Tennessee has made a habit of putting the same quarterback on the field for several consecutive seasons:  Casey Clausen started every week he was healthy during his four years, Erik Ainge started for most of his four years, and we've seen Crompton under center for part of 2006, most of 2008 and all of this year.  As such, the fanbase builds a long term relationship with these guys that has the ups and downs of a marriage; even Peyton Manning spent a few nights on the couch after long weekends in Florida.

We've tried to divorce Crompton, and more than once.  I was going to joke that we've tried to kill him, but at one point the kid received actual death threats.  But in these last four weeks, Crompton has changed his ways...and so have we.  And now we're like the older couple that's been through the worst of times together only to have a greater appreciation for the best of times.  Crompton knows he wasn't playing well, and maybe we feel like we were a little too hard on him at some points, though we both had our reasons.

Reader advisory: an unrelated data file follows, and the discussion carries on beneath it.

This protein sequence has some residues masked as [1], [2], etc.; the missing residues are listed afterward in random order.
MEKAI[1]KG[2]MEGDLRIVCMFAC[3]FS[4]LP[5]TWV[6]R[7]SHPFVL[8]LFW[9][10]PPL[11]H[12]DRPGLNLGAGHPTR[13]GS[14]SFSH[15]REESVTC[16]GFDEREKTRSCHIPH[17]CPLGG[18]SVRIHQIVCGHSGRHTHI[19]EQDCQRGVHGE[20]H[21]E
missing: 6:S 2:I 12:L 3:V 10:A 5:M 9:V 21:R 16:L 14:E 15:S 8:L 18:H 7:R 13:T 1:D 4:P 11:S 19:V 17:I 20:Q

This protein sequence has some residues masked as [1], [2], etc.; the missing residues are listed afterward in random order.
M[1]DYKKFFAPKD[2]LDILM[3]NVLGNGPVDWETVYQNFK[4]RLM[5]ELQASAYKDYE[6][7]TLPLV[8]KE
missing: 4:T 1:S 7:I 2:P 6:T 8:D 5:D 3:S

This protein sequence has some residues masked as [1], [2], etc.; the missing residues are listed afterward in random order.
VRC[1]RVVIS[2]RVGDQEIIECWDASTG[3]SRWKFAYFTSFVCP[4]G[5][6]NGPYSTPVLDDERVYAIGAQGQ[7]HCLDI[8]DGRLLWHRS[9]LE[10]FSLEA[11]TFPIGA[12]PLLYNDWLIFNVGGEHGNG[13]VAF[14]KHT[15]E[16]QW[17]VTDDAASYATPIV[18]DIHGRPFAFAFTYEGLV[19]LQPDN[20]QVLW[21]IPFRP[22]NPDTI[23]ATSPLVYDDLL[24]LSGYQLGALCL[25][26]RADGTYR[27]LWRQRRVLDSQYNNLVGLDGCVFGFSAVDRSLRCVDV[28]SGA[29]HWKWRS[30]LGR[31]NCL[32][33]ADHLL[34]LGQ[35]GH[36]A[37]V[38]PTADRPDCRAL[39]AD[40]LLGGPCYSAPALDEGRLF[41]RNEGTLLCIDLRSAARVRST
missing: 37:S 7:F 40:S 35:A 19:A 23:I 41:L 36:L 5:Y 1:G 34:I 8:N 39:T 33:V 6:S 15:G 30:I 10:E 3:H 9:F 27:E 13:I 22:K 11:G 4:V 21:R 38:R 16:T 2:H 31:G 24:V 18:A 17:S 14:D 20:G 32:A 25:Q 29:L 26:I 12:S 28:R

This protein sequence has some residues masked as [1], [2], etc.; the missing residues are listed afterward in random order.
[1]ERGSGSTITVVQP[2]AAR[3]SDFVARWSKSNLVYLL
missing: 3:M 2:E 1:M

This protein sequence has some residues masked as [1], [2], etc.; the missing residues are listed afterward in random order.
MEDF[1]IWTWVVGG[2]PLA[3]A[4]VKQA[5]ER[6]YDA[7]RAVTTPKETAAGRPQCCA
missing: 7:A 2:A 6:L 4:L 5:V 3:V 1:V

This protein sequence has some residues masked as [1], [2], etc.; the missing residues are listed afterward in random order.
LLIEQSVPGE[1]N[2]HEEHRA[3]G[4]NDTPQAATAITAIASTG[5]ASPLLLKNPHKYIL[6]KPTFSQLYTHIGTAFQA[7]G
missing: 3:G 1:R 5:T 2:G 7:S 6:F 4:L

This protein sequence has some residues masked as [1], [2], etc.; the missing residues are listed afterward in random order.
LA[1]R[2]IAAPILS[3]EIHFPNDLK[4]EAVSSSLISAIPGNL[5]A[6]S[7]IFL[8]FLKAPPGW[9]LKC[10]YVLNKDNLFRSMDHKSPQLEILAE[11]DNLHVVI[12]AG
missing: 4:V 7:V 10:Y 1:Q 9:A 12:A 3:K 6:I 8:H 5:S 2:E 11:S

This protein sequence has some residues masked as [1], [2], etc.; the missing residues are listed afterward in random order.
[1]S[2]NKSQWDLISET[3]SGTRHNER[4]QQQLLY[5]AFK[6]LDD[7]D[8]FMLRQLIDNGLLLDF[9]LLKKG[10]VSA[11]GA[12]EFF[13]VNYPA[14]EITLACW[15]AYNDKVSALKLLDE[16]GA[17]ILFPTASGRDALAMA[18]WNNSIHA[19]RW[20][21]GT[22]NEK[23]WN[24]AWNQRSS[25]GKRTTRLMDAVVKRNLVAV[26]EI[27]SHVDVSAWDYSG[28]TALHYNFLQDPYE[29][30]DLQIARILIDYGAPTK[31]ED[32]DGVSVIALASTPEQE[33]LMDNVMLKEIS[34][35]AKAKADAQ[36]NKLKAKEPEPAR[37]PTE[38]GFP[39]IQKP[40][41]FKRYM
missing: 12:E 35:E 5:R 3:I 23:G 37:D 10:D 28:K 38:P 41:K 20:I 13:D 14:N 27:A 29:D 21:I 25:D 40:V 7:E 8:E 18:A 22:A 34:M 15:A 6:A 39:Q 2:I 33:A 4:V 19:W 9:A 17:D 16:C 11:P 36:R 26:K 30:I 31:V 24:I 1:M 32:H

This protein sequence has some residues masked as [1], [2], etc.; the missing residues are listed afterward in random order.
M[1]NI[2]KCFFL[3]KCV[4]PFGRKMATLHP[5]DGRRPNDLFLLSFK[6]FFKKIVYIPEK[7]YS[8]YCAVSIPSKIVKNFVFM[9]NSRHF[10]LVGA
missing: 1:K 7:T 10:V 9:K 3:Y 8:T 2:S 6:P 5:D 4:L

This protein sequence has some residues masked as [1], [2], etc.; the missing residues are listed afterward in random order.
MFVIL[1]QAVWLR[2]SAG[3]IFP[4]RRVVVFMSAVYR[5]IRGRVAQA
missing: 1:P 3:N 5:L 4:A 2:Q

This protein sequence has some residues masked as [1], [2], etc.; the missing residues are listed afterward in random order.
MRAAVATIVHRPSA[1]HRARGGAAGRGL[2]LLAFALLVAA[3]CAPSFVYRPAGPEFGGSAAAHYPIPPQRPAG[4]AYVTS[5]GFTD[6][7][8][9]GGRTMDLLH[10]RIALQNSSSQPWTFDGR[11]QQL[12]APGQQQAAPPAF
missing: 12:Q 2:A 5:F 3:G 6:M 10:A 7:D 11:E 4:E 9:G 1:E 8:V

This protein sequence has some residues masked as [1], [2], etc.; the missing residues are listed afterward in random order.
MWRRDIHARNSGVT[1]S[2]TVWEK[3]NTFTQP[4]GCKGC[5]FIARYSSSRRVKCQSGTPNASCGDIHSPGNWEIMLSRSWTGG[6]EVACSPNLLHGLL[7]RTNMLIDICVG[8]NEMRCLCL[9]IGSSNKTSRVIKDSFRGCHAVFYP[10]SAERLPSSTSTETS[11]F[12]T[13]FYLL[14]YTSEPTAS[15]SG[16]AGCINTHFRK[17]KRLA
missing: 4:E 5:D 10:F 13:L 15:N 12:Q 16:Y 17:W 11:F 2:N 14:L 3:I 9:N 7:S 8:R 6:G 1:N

Point being, Crompton is playing like one of the best quarterbacks in America.  When he rolls out, you feel confident.  When he releases the ball, you're not braced for the worst, you're expecting the best.  Tennessee is becoming a complete team, first and foremost, because our quarterback is becoming a complete player.  And all joking aside, after Tim Tebow wins his customary first team All-SEC honors at quarterback...if Crompton outperforms Jevan Snead in a Vol victory on Saturday, who's to say he won't take second?

Montario Hardesty

The more you think about it, the more you realize what a great story this team is becoming.  They're not going to win any championships, and they had their lapses early...but the way we're playing now in conjunction with the things some of these guys have gone through to help the team along the way, this is going to end up being a very memorable group.

Hardesty is a guy that just keeps coming to work, with 901 yards in 9 games.  And while Crompton's transformation might be the most unexpected surprise in Tennessee Football history (no exaggeration), Hardesty's emergence has been just as important in creating a balanced offensive attack.  The Vols are averaging 232 yards in the air and 168 on the ground this season, solid numbers on both counts seeing how they add up to 400 per game.  And Hardesty - who sat behind Arian Foster for three years, listened to LaMarcus Coker and Lennon Creer get all the hype during that same span, then heard all about Bryce Brown all summer - has become the best Vol running back in eight years, still has a shot to crack the top ten in the all-time yardage list here, and has ensured that the Vols can also run the ball if and when they want to.

Wide Receivers & Luke Stocker